If there's one thing that films made or endorsed by Guillermo del Toro have in common, it's a sense of atmosphere. Whether it's the brilliant PAN'S LABYRINTH or the flawed DON'T BE AFRAID OF THE DARK, the man knows how to set an eerie stage. MAMA tells the tale of two little girls who are found living in a cabin in the woods, feral and wild, seemingly left to their own devices for years following a family tragedy. They are taken in by a kindly uncle (Nikolaj Coster-Waldau) and his girlfriend (Jessica Chastain) in an attempt to assimilate them back into society -- but as it turns out, they may not have been alone after all. The girls constantly speak of a mysterious "Mama," who, it seems, is not keen to let them go.
What began as a short, three-minute film by writer/director Andrés Muschietti is stretched to 100 minutes and the excess padding is occasionally felt. But thanks to that del Toro-approved sense of atmosphere, it is a tense, twisty-turny horror/mystery/thriller that cleverly plays with the idea of the mother-daughter bond on several different levels. The two little girls are outstanding and wholly believable (this, of course, is another common del Toro thread). The titular matriarch is perhaps a bit too in-your-face, but visually, she is damn creepy, evoking classic J-horror without feeling like a retread. The film even manages to pack an unexpected emotional punch at times.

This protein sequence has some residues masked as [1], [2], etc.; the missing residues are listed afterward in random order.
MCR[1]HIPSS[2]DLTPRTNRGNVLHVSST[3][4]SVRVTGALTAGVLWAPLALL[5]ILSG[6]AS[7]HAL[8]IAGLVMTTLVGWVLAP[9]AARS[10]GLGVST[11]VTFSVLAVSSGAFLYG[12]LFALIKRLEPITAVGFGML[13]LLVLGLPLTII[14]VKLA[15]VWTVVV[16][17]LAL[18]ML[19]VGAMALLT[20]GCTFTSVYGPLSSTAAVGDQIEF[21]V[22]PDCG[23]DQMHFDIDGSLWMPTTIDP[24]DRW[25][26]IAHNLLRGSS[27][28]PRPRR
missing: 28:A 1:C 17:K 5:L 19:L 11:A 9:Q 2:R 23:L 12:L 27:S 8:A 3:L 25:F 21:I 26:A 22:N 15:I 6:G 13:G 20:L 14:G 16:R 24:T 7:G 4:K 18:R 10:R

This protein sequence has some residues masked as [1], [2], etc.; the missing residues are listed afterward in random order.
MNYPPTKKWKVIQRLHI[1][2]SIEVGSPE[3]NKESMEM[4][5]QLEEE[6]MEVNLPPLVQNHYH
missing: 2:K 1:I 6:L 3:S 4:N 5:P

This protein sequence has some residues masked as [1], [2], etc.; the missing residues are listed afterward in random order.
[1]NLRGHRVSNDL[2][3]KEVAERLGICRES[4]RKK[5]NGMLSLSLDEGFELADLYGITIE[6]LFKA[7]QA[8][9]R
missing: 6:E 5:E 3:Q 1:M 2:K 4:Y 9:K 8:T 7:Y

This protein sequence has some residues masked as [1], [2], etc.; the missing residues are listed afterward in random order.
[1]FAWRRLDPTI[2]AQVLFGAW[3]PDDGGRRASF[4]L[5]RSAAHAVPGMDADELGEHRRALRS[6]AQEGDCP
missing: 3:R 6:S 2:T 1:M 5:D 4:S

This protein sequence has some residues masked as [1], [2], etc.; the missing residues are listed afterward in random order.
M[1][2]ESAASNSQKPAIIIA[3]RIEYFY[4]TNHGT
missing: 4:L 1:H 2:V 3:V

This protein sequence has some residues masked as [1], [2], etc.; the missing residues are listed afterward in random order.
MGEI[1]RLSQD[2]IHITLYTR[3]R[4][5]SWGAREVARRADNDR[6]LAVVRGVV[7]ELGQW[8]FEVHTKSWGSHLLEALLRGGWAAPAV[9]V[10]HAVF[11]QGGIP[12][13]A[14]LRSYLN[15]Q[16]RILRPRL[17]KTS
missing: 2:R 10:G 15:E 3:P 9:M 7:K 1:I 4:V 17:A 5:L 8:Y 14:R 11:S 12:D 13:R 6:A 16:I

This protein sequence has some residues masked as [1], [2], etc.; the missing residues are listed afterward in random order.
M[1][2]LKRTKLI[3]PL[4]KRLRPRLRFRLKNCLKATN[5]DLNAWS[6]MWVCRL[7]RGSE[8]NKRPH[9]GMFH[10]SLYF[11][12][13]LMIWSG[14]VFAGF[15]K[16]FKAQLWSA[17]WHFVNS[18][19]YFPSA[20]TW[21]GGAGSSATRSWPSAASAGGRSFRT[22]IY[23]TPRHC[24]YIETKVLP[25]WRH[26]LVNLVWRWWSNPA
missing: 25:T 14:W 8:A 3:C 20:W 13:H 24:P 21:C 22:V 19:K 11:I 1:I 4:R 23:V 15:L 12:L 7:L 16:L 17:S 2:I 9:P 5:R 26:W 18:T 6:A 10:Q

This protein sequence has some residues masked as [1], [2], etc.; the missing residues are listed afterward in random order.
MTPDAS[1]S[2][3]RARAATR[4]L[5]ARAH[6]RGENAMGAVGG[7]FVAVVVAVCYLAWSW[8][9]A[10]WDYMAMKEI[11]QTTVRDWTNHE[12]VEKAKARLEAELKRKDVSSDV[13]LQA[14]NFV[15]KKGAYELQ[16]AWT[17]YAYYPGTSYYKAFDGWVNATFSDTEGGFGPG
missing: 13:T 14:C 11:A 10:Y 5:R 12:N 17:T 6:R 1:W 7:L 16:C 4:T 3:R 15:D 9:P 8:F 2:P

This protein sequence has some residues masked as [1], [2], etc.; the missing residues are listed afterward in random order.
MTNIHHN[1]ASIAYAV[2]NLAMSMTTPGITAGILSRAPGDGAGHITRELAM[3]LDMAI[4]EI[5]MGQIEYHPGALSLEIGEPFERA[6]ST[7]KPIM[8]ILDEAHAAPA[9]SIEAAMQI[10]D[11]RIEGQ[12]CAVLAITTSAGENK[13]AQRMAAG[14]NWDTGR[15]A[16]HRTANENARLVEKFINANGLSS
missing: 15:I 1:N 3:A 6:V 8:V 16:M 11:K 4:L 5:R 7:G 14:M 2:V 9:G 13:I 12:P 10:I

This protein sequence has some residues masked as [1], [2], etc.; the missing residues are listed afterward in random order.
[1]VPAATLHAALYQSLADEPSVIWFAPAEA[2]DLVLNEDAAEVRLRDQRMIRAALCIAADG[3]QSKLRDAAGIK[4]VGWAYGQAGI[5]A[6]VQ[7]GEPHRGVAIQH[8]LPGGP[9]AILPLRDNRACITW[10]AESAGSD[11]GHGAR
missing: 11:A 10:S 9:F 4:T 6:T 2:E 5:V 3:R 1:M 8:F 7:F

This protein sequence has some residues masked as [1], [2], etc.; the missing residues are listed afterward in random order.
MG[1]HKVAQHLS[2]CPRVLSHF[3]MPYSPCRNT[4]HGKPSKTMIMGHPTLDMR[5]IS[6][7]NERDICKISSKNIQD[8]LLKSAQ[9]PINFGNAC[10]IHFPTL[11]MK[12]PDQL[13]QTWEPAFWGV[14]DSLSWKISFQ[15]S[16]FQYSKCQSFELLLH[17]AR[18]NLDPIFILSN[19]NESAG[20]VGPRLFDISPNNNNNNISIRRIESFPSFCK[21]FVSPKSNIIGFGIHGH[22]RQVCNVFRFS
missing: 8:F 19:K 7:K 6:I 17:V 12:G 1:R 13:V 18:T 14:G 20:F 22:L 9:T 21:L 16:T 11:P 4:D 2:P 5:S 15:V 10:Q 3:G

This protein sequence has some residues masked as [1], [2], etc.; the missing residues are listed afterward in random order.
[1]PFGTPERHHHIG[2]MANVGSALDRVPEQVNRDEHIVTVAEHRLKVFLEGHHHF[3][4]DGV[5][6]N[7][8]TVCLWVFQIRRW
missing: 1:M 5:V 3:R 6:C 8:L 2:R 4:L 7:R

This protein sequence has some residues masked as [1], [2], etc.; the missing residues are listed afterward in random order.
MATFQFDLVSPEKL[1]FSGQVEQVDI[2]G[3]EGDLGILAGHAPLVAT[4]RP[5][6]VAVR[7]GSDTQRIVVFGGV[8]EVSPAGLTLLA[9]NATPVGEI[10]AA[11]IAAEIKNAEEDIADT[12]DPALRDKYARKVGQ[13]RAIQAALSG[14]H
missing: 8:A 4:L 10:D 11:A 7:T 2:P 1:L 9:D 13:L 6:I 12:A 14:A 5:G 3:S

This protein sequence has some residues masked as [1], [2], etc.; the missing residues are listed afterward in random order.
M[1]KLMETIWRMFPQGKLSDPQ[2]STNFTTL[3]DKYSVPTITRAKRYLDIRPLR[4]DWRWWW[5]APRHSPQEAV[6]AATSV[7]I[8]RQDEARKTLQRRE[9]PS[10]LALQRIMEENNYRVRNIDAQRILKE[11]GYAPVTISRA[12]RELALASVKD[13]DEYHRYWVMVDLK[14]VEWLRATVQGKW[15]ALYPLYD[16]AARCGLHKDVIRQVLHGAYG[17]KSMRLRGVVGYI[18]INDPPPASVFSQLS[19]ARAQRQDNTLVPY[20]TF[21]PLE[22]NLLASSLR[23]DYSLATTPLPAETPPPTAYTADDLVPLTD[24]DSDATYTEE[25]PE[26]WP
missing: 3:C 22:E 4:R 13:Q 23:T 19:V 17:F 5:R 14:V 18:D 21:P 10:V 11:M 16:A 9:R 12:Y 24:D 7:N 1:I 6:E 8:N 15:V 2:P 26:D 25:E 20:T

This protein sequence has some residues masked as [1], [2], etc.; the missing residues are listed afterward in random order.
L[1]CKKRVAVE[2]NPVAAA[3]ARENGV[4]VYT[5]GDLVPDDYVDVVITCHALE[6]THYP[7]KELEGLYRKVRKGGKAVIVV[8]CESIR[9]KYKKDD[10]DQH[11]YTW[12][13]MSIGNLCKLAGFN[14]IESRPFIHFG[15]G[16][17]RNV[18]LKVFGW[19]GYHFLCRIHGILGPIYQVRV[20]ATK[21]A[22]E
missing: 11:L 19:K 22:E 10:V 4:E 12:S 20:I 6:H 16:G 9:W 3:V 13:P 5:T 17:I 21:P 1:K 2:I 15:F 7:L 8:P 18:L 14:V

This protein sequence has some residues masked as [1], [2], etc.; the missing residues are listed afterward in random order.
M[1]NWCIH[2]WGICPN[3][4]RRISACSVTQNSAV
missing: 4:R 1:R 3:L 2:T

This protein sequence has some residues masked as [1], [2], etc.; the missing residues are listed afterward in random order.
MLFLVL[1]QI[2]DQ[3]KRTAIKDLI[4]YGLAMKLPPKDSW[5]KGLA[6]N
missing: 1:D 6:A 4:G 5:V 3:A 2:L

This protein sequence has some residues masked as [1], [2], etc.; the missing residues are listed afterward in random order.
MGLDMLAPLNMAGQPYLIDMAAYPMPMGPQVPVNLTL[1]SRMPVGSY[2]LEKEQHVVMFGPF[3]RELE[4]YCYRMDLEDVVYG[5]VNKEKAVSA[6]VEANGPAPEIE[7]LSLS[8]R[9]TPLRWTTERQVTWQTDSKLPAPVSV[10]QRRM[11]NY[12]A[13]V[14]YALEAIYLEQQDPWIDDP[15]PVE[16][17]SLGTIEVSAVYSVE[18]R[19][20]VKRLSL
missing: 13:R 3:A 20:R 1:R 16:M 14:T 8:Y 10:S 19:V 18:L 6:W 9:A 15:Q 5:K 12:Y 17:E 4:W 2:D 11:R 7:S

But best of all, this may be the most fun Jessica Chastain has had in her entire career. You might think that such a film would be a step backward for her at this point, but after two years of appearing in countless grave, serious and/or topical films with subjects ranging from racism to terrorism to mental illness to the goddamn meaning of life, she is clearly reveling in the opportunity to play a bad-ass, smart-mouthed, black-haired, tattooed, tank-top-wearing, bass-playing rocker chick in a ghost story. Oh, mama, indeed!